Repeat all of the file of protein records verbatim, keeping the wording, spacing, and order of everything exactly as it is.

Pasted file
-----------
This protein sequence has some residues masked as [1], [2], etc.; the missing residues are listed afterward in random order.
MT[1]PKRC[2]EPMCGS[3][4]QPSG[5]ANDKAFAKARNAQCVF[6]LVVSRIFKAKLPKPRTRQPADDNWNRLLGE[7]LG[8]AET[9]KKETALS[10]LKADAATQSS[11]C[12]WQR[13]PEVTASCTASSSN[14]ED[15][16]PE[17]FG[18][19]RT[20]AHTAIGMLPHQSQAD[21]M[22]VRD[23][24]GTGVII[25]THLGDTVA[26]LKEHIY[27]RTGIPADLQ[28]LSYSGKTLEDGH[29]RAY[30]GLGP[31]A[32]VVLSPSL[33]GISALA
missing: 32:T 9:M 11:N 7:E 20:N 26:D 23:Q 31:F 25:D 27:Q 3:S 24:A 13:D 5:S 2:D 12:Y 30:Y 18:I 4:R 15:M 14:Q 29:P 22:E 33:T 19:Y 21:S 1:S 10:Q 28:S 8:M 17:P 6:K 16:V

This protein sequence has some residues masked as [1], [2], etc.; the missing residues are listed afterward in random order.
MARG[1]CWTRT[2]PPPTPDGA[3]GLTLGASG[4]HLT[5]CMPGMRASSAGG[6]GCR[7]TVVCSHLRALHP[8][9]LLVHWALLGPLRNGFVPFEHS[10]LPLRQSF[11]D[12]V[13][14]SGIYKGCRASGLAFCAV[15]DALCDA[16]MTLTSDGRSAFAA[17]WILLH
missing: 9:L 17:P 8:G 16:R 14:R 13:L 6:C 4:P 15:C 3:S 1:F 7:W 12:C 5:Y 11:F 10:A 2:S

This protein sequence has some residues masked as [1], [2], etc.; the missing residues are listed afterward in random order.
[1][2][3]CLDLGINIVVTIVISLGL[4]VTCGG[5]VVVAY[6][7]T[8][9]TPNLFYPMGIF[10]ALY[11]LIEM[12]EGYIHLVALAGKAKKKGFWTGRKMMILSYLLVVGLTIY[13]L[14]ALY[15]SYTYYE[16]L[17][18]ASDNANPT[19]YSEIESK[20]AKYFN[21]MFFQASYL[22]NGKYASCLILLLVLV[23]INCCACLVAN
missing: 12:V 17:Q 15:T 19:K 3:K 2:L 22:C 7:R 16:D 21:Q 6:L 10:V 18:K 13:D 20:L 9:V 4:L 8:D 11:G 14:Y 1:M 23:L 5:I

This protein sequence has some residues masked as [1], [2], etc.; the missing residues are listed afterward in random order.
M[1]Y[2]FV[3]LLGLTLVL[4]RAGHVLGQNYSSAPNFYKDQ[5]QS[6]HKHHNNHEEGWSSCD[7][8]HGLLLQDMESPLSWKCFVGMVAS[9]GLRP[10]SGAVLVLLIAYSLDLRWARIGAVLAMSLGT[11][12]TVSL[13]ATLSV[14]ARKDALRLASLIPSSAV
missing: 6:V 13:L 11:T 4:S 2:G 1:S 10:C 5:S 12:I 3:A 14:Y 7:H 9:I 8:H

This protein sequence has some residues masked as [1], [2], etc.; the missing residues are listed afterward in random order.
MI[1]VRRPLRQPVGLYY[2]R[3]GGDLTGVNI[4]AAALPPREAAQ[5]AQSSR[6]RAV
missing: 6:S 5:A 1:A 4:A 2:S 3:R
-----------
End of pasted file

This protein sequence has some residues masked as [1], [2], etc.; the missing residues are listed afterward in random order.
MT[1]PKRC[2]EPMCGS[3][4]QPSG[5]ANDKAFAKARNAQCVF[6]LVVSRIFKAKLPKPRTRQPADDNWNRLLGE[7]LG[8]AET[9]KKETALS[10]LKADAATQSS[11]C[12]WQR[13]PEVTASCTASSSN[14]ED[15][16]PE[17]FG[18][19]RT[20]AHTAIGMLPHQSQAD[21]M[22]VRD[23][24]GTGVII[25]THLGDTVA[26]LKEHIY[27]RTGIPADLQ[28]LSYSGKTLEDGH[29]RAY[30]GLGP[31]A[32]VVLSPSL[33]GISALA
missing: 32:T 9:M 11:N 7:E 20:N 26:D 23:Q 31:F 25:D 27:Q 3:S 24:A 13:D 5:S 2:D 12:Y 30:Y 18:I 4:R 15:M 14:Q 29:P 22:E 33:T 19:Y 21:S 1:S 10:Q 28:S 8:M 17:P 6:K 16:V

This protein sequence has some residues masked as [1], [2], etc.; the missing residues are listed afterward in random order.
MARG[1]CWTRT[2]PPPTPDGA[3]GLTLGASG[4]HLT[5]CMPGMRASSAGG[6]GCR[7]TVVCSHLRALHP[8][9]LLVHWALLGPLRNGFVPFEHS[10]LPLRQSF[11]D[12]V[13][14]SGIYKGCRASGLAFCAV[15]DALCDA[16]MTLTSDGRSAFAA[17]WILLH
missing: 9:L 17:P 8:G 16:R 14:R 13:L 6:C 4:P 15:C 3:S 1:F 7:W 12:C 5:Y 11:F 10:A 2:S

This protein sequence has some residues masked as [1], [2], etc.; the missing residues are listed afterward in random order.
[1][2][3]CLDLGINIVVTIVISLGL[4]VTCGG[5]VVVAY[6][7]T[8][9]TPNLFYPMGIF[10]ALY[11]LIEM[12]EGYIHLVALAGKAKKKGFWTGRKMMILSYLLVVGLTIY[13]L[14]ALY[15]SYTYYE[16]L[17][18]ASDNANPT[19]YSEIESK[20]AKYFN[21]MFFQASYL[22]NGKYASCLILLLVLV[23]INCCACLVAN
missing: 12:V 17:Q 15:T 19:K 3:K 2:L 22:C 7:R 16:D 21:Q 6:L 10:V 18:K 13:D 20:L 9:V 4:L 8:D 11:G 14:Y 1:M 23:L 5:I

This protein sequence has some residues masked as [1], [2], etc.; the missing residues are listed afterward in random order.
M[1]Y[2]FV[3]LLGLTLVL[4]RAGHVLGQNYSSAPNFYKDQ[5]QS[6]HKHHNNHEEGWSSCD[7][8]HGLLLQDMESPLSWKCFVGMVAS[9]GLRP[10]SGAVLVLLIAYSLDLRWARIGAVLAMSLGT[11][12]TVSL[13]ATLSV[14]ARKDALRLASLIPSSAV
missing: 6:V 13:L 11:T 4:S 2:G 1:S 10:C 5:S 12:I 3:A 14:Y 7:H 9:I 8:H

This protein sequence has some residues masked as [1], [2], etc.; the missing residues are listed afterward in random order.
MI[1]VRRPLRQPVGLYY[2]R[3]GGDLTGVNI[4]AAALPPREAAQ[5]AQSSR[6]RAV
missing: 6:S 5:A 1:A 4:A 2:S 3:R